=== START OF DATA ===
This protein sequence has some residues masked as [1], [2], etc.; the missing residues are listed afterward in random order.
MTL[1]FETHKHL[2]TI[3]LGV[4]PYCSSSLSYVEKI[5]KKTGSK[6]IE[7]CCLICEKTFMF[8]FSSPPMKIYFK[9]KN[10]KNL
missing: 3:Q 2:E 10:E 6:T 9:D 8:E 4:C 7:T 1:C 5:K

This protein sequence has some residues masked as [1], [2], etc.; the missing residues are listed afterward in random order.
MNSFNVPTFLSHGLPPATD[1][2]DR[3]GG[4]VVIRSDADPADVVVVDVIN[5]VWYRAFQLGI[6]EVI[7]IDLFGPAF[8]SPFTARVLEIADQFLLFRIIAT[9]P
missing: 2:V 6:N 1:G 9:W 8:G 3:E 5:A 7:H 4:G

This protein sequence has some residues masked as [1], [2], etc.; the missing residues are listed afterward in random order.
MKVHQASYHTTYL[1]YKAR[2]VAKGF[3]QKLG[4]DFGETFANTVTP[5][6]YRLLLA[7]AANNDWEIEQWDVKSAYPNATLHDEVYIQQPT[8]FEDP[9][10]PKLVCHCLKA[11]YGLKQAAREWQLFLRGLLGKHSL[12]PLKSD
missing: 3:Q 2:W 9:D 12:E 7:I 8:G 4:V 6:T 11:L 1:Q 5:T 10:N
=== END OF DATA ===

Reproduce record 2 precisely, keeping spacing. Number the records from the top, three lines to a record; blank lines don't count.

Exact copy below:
This protein sequence has some residues masked as [1], [2], etc.; the missing residues are listed afterward in random order.
MNSFNVPTFLSHGLPPATD[1][2]DR[3]GG[4]VVIRSDADPADVVVVDVIN[5]VWYRAFQLGI[6]EVI[7]IDLFGPAF[8]SPFTARVLEIADQFLLFRIIAT[9]P
missing: 2:V 6:N 1:G 9:W 8:G 3:E 5:A 7:H 4:G